Updated: Jul 19, 2020
When it was obvious that our lives would be put on hold and home working and home schooling would be a reality, I felt mainly tired. It would be tough, but not insurmountable. We were counted amongst the privileged ones with a house, garden, loving family (mostly!), jobs which weren’t at risk and so much more. I felt thankful for those things, and then I felt guilty for being thankful when so many others would be hit so hard.
I felt guilty for not being a key worker and guilty for not having capacity to even volunteer a little bit of time to help those in need. And I felt just so tired. I shared my feelings with an online community and the wisdom and love just poured back to me. Many resonated with the same feelings which was reassuring; four children at home was a massive job in itself, be kind to yourself they said; there would be plenty of need beyond this first wave when you will have capacity to offer help, yes this will be true; my guilt, someone suggested, was perhaps misinterpreted grief, what a revelation!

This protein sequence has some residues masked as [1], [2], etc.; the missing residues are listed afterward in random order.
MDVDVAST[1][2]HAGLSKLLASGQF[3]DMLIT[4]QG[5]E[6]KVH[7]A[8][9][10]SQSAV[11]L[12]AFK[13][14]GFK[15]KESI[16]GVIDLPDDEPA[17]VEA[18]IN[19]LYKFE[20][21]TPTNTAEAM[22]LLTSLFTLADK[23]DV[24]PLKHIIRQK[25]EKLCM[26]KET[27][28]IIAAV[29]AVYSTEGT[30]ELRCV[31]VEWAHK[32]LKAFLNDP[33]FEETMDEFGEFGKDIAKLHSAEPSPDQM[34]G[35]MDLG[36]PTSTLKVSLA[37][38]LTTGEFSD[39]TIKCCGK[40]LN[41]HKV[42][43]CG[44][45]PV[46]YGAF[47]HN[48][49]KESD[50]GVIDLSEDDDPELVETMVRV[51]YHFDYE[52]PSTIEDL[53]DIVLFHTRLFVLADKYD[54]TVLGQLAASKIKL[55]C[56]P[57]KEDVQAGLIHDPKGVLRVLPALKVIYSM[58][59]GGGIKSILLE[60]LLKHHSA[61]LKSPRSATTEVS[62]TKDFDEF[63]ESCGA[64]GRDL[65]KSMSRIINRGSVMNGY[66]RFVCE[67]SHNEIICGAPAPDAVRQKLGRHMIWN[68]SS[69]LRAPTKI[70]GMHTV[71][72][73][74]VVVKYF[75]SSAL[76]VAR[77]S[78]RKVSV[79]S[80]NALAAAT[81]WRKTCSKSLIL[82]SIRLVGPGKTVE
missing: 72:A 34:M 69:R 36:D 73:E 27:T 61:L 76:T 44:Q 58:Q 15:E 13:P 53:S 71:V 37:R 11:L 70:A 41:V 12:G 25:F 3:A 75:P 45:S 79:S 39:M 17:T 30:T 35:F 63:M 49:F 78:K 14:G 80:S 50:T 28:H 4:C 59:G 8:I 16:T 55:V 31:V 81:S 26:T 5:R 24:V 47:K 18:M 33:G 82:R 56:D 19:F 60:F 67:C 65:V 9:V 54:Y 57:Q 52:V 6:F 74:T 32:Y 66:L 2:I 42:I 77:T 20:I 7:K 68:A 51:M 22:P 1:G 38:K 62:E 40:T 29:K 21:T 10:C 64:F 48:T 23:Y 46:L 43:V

Yes, I agreed, this was grief like we’ve never experienced before, no one was not affected, across the globe, grief was the universal experience. And it seemed important to recognise this feeling, not keep it squashed down and pretend that we will just get through and all will be well like we so often do, we must lament this coronavirus crisis and its devastating effects.
As we continue in lockdown the tough days seem to outweigh the not-so-tough days. I’m learning to find joy and hope in the small things: a sunny day, birdsong, buying some flour, seeing a frog in a stream, clapping our carers on Thursdays, saying hello to strangers, making family memories, half an hour of uninterrupted time. I hope this celebration of the small things will continue after lockdown. I am also hoping to feel less tired.